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What happens if you wreck 8 Ferraris?

The driver of one starts a chain reaction that winds up mangling a dozen other very expensive cars. Will any car insurance policy cover this?

By MSN Money Partner Dec 5, 2011 3:00PM

This post comes from Des Toups at partner site on MSN MoneyEight Ferraris, a Lamborghini and a stray Toyota Prius were among 14 vehicles damaged Sunday as what one policeman called a "gathering of narcissists" made its way to a car show in Japan's Yamaguchi Prefecture.


It will be among the auto insurance claims for the ages, rivaling the $2.2 million case of the totaled Bugatti Veyron that's going to court in Texas. Post continues below.

Only minor injuries were reported, but the highway was blocked for six hours while crews cleared the road of very expensive rubble, police said.


The person suspected of causing the crash, a 60-year-old man from Fukuoka Prefecture, may face up to three months in jail or a fine of about $1,300. Police said he lost control of his Ferrari while trying to change lanes.


In Japan, everyone is required to carry liability coverage of at least 30,000,000 yen ($385,000) to pay for injuries or deaths they cause. But unlike in the U.S., property damage liability coverage is optional.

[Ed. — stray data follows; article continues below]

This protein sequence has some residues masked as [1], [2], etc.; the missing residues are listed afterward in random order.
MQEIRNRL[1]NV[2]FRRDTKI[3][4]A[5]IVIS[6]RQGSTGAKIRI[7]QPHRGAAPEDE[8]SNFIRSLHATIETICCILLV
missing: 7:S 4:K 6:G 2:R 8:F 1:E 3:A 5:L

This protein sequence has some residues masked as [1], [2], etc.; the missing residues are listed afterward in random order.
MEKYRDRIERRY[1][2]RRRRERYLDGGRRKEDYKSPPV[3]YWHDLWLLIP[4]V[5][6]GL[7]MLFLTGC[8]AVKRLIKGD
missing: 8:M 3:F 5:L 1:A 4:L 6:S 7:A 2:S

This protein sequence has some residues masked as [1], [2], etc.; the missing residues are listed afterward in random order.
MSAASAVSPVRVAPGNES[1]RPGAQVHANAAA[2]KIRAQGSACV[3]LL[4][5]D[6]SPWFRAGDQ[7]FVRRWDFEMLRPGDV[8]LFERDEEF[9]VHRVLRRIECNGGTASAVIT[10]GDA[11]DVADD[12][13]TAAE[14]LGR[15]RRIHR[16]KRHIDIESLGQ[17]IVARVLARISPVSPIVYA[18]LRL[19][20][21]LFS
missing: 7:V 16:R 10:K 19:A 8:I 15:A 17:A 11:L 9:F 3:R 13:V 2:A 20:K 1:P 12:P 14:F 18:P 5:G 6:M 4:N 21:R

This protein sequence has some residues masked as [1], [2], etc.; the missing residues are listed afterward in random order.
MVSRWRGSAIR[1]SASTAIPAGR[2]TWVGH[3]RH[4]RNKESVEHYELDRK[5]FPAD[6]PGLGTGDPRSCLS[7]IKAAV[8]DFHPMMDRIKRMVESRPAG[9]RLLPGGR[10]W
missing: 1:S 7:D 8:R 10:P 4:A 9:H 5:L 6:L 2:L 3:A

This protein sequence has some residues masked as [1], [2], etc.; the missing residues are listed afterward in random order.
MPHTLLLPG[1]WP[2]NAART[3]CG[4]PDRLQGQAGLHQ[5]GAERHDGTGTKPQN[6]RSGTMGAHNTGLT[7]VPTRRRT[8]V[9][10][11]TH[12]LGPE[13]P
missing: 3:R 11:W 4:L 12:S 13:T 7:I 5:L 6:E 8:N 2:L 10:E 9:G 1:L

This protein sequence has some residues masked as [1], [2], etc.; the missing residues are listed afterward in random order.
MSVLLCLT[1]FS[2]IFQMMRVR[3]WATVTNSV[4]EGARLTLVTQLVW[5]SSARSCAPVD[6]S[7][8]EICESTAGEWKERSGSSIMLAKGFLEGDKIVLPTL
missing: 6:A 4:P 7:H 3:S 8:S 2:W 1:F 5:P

Even in the U.S., this accident would offer an object lesson in risk. Does anyone carry enough liability insurance to pay for $1 million or more in Ferrari repairs?

This car insurance claim is going to hurt -- a lot

Every state requires that you buy some amount of property damage liability coverage, but the minimums tend to be modest -- say, $10,000. That's not even enough to replace a single Chevy Aveo. Most car insurance companies and personal-finance experts recommend that homeowners with any assets to protect carry at least $100,000.


That still might leave you short a Ferrari or two.


What happens if you wreck a trainload of Ferraris? "You're in a heap of trouble," says consumer analyst Penny Gusner. "Don't expect to be renewed."


Once your car insurance limits are reached, you're personally liable. Grab your checkbook and write until you run out of money.


At that point, the accident victims you left high and dry who carry collision coverage will turn to their own insurers, Gusner says. And those insurers will certainly sue you.


Someone with the means to purchase a Ferrari or Lamborghini might also have the foresight to purchase an umbrella policy as well -- relatively cheap at $100 to $200 a year for $1 million in coverage. Because, really, nothing says "sue me" like a red Ferrari.


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